Under Liao rule, the population inside the walled city grew from 22,000 in 938 to 150,000 in 1113 (and the population of the surrounding region grew from 100,000 to 583,000) as large numbers of Khitan, Xi, Shiwei and Balhae from the north and Han from the south migrated to the city. [5][Note 1]

War and peace with the Song[edit]

After unifying the rest of China in 960, the Song dynasty sought to recapture the lost northern territories. In 979, the Song emperor Taizong personally led a military expedition that reached and laid siege to Nanjing (Youzhou) but was defeated in the decisive Battle of Gaoliang River, north of the city. In 1004, the Song and Liao signed the Treaty of Chanyuan, and remained at peace for more than a century.

Fall of Liao Nanjing[edit]

In 1120, the Song entered the Alliance on the Sea with the Jurchens, a semi-agricultural, forest-dwelling people living northeast of the Liao in modern-day Manchuria. The two nations agreed to jointly invade the Liao and split captured territories, with most of the Sixteen Prefectures going to the Song.[6] Under the leadership of Wanyan Aguda, who founded the Jin dynasty (1115-1234), the Jurchens captured in rapid succession, Shangjing, Zhongjing and Dongjing, the Liao's Upper, Central and Eastern Capitals.[7][8]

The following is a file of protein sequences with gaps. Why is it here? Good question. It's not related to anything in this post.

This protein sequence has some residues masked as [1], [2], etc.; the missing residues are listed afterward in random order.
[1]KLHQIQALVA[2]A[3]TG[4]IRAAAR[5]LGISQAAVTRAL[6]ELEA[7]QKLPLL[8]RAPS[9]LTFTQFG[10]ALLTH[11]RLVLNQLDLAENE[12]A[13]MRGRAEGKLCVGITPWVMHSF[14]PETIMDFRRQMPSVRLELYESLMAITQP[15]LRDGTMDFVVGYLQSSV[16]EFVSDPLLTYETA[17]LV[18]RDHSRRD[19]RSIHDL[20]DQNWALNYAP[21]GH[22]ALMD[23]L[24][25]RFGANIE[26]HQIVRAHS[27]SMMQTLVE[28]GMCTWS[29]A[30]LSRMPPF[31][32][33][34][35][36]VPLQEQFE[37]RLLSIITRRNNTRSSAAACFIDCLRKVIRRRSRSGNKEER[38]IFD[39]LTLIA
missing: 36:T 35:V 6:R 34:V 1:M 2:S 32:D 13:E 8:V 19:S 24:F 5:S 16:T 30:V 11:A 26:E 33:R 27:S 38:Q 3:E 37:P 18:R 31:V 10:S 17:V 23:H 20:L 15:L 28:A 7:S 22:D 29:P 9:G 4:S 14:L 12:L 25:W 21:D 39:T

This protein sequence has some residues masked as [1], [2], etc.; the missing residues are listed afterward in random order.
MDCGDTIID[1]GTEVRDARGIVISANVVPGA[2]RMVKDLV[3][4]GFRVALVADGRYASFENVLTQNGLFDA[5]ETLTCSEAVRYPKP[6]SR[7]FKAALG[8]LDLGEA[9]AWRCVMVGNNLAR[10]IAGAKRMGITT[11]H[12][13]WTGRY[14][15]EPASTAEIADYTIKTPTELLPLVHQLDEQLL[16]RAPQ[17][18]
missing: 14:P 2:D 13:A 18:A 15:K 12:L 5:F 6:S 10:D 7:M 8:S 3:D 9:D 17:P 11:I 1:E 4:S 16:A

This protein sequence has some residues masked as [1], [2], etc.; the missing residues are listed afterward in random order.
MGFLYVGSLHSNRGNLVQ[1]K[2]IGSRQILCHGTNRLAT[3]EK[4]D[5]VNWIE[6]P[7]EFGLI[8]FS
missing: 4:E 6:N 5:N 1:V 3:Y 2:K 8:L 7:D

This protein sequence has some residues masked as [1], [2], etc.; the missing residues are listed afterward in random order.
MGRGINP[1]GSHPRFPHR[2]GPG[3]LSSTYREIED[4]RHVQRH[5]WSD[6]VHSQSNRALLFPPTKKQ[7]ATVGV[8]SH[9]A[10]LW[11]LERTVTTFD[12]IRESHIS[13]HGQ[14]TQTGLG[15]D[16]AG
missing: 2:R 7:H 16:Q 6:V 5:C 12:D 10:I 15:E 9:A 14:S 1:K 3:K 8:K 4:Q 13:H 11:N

Relics in the Capital Museum unearthed in the suburbs of Beijing

Left: Pottery funerary figurines of two Khitan male servants, unearthed in Chenzhuang, Changping District. Right: Liao-era wooden funerary figurines representing four of the twelve zodiac animals, unearthed in 1979 from the tomb of Ma Zhiwen in Daxing District.

In the spring of 1122, the Liao court rallied around Prince Yelü Chun and made him emperor in Nanjing. Yelü Chun rebuffed the Song appeals to surrender. In May, the Song commander Tong Guan sent two armies to capture Nanjing, but Zhong Shidao's eastern army was defeated by Yelü Dashi at Baigou (in Rongcheng County, Hebei) and Xin Xingzong's western army was driven back by Xiao Gan at Fancun (in modern Zhuozhou, Hebei).[8]